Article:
A shipping disaster in the 19th Century has stranded a man and woman in the wilds of Africa. The lady is pregnant, and gives birth to a son in their tree house. Soon after, a family of apes... See full summary »
In 1933 New York, an overly ambitious movie producer coerces his cast and hired ship crew to travel to mysterious Skull Island, where they encounter Kong, a giant ape who is immediately smitten with leading lady Ann Darrow.
In the Victorian period, two children are shipwrecked on a tropical island in the South Pacific. With no adults to guide them, the two make a simple life together, unaware that sexual maturity will eventually intervene.
Enzo and Jacques have known each other for a long time. Their friendship started in their childhood days in the Mediterranean. They were not real friends in these days, but there was ... See full summary »
Twenty-something Richard travels to Thailand and finds himself in possession of a strange map. Rumours state that it leads to a solitary beach paradise, a tropical bliss - excited and intrigued, he sets out to find it.
A shipping disaster in the 19th Century has stranded a man and woman in the wilds of Africa. The lady is pregnant, and gives birth to a son in their tree house. Soon after, a family of apes stumble across the house and in the ensuing panic, both parents are killed. A female ape takes the tiny boy as a replacement for her own dead infant, and raises him as her son. Twenty years later, Captaine Phillippe D'Arnot discovers the man who thinks he is an ape. Evidence in the tree house leads him to believe that he is the direct descendant of the Earl of Greystoke, and thus takes it upon himself to return the man to civilization. Written by
Murray Chapman <firstname.lastname@example.org>
The first theatrical feature to be shot in the Super 35 format, then called Super Techniscope. See more »
When the Ape in the tree is shot in the chest, the bullet wound is almost touching its left nipple, and sprays blood across a largish area of the chest. The ape then falls, lands face down and is turned over, Tarzan picks the dead animal up and carries it. The wound on the ape has moved several inches lower and at an angle to where it was last. All the blood spray has vanished as well. See more »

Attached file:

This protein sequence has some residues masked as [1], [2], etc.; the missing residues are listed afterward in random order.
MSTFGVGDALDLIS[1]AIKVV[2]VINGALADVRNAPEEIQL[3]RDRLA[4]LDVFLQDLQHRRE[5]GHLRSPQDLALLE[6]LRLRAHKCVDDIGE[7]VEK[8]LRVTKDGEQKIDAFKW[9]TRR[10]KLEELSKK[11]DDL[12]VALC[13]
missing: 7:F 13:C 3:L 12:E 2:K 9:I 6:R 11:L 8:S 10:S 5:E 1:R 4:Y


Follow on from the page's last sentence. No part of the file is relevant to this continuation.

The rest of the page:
Greystoke: The Legend Of Tarzan, Lord Of The Apes (Hugh Hudson, 1984) ***
This begins a series (which I'll hopefully keep up every week-end) of films that came out during my childhood in this case, it's one I've only managed to catch now. It was clearly intended as the last word on the subject, which basically had been debased to the level of hokum over the years; however, in its uncompromising striving for a serious-minded approach (a sure measure of which is that the protagonist is never once referred to by the name he's been known all this time the world over!), the film-makers rather lost track of the fact that the thing was intended primarily as entertainment! Consequently, we get a decidedly staid representation of events with more care given to meticulous period reconstruction than in providing a functional thematic environment for its mythic jungle hero! Even so, Christopher Lambert rose to stardom as did another debutante, Andie McDowell, playing his love interest (named Jane, of course) with the title role, which he handles creditably enough under the circumstances. However, Ralph Richardson (to whom the film is dedicated, this being his swan-song) steals every scene he's in as Tarzan's natural grandfather who, in spite of showing obvious affection for his long-lost kin, can't bring himself to forget tradition in an effort to understand his predicament; the hero, in fact, is much more comfortable interacting with primates (even contriving, after having gone back home, to save his adoptive 'dad' from captivity). The film is otherwise very good to look at (with cinematography by Stanley Kubrick regular John Alcott, no less), features an appropriately grandiose score as well as remarkable make-up effects (by Rick Baker) and, while essentially disappointing as a Tarzan outing, retains considerable value nonetheless as a prestige picture of its day.
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